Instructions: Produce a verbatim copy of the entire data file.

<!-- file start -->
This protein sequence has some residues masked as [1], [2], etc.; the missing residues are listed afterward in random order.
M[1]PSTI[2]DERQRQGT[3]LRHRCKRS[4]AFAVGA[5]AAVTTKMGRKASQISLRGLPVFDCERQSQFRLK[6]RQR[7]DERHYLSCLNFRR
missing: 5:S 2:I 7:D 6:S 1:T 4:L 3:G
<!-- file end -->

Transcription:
This protein sequence has some residues masked as [1], [2], etc.; the missing residues are listed afterward in random order.
M[1]PSTI[2]DERQRQGT[3]LRHRCKRS[4]AFAVGA[5]AAVTTKMGRKASQISLRGLPVFDCERQSQFRLK[6]RQR[7]DERHYLSCLNFRR
missing: 5:S 2:I 7:D 6:S 1:T 4:L 3:G